29 Jun 20

NY Penal Law § 160.15: Robbery in the First Degree

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Last Updated on: 5th August 2023, 01:32 am

If you are accused of a robbery offense, that means you have been accused of more than just stealing.  To be accused of robbery means you also used force or the threat of violence to accomplish the theft. Because of the added element of force or violence, law enforcement classifies robbery as a particularly serious crime. Among the three degrees of the crime of robbery, robbery in the first degree is the most heinous.  You will face this charge pursuant to New York Penal Code § 160.15 if you steal from someone while you are armed with a deadly weapon, you use a dangerous instrument, you cause the victim or another person to sustain a serious physical injury, or you display a gun or firearm. New York Penal Code § 10.00(12) delineates a “deadly weapon” as any loaded weapon such as a gun, or other weapons, including but not limited to: 

  1. switchblade knife, 
  2. gravity knife, 
  3. pilum or ballistic knife, 
  4. metal knuckle knife, 
  5. dagger, 
  6. billy knife, 
  7. blackjack knife, 
  8. plastic knuckles, or 
  9. metal/brass knuckles. 

New York Penal Code § 10.00(13) defines a “dangerous instrument” as any instrument, article or substance that can be used to cause death or serious physical injury to another person. Whether or not an item is considered to be a dangerous instrument under the statute is not actually dependent upon what the object is.  Rather, this determination is based on how the defendant used the object during the commission of the crime.

An Example

Logan walked up to Simone where she was standing near the front entrance of an apartment building.  He demanded that she give him all of her money. Because Simone did not immediately comply, Logan—with his hand concealed inside his jacket pocket—said to Simone, “Run your wallet right now or I’m gonna shoot you.” Simone noticed a bulky object in Logan’s pocket that, on the basis of its shape, she believed to be a gun. Frightened, Simone opened her wallet and gave Logan her last $62. Satisfied, Logan then fled the scene. In this scenario, Logan could face prosecution for robbery in the first degree. The fact that he did not display a weapon notwithstanding, the charge is valid because he led Simone to believe that he had a gun in his pocket.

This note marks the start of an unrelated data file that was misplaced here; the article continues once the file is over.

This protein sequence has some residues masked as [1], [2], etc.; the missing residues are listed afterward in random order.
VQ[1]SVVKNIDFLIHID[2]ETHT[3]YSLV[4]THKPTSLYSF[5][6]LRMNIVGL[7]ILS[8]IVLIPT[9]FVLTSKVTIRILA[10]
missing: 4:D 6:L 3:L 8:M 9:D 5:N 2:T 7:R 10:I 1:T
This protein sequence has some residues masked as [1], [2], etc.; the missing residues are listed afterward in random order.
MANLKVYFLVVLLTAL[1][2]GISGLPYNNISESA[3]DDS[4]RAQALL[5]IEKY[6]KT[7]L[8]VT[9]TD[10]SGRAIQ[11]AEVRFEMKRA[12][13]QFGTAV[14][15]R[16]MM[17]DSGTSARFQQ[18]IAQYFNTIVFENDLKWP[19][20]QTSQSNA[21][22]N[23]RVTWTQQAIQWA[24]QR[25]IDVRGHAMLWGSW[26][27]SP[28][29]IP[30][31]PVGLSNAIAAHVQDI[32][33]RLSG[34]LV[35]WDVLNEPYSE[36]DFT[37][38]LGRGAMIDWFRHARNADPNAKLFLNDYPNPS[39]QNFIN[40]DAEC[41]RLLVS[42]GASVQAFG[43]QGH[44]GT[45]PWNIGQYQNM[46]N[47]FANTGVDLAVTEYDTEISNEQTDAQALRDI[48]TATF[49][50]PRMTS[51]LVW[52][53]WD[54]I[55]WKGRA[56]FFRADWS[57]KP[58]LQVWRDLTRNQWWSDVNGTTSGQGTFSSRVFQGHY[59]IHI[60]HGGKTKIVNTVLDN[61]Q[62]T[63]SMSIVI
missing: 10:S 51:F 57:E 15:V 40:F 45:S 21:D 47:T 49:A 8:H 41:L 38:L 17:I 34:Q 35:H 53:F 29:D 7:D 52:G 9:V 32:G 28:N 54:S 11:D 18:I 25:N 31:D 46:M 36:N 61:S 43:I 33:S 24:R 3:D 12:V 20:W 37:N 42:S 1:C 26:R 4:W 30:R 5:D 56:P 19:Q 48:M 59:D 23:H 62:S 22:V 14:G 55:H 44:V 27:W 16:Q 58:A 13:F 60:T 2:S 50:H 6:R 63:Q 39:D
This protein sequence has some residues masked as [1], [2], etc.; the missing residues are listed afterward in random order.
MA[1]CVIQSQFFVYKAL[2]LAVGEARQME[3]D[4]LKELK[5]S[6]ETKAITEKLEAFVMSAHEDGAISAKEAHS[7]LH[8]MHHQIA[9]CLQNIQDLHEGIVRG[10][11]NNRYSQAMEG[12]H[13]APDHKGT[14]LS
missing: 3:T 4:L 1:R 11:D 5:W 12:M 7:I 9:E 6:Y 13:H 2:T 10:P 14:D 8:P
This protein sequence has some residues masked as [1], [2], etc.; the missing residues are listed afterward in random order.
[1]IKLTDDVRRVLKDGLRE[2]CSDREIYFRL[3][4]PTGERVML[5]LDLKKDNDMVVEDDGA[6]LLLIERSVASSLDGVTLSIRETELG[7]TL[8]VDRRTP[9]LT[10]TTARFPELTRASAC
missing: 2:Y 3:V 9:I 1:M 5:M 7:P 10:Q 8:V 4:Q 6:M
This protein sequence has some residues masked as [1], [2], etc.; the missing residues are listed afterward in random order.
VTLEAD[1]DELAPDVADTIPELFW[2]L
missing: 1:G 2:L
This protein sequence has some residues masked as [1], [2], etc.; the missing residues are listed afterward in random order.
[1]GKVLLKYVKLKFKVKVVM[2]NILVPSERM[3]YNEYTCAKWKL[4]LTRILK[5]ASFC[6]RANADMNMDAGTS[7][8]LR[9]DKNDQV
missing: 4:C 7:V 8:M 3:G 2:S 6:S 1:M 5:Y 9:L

Offenses that are Related

Burglary in the first degree: New York Penal Code § 140.30

Criminal possession of stolen goods in the first degree: New York Penal Code § 165.54

Robbery in the third degree: New York Penal Code § 160.05

Robbery in the second degree: New York Penal Code § 160.10

Possible Defenses

A possible defense against a robbery in the first degree charge is that you never displayed a deadly weapon or dangerous instrument. The statute carries very detailed definitions for the terms “deadly weapon” and “dangerous instrument”. If, in a possible scenario, you threatened the victim by wielding a non-serrated, dull-edged knife or some other relatively innocuous utility knife, then the prosecutor may have a tough time convincing the court that the weapon was dangerous or deadly. On the other hand, if you lead the victim to believe that you do have a deadly weapon then, even if you do not, you still could be successfully prosecuted on this charge.


Because robbery in the first degree is categorized as a class B felony, the maximum prison sentence is 25 years. That said, the judge will make a final determination on your sentence based on factors such as your prior criminal history and aggravating or mitigating aspects of the robbery. If you don’t have any prior convictions, the judge will still be required to sentence you to at least 5 years in prison.  This is because robbery in the first degree is also classified as a violent felony. Should you be classified as a non-violent predicate offender, the court will be obligated to sentence you to at least 8 years.  On the other hand, if you are classified as a violent predicate offender, you will be sentenced to a minimum of 10 years in prison.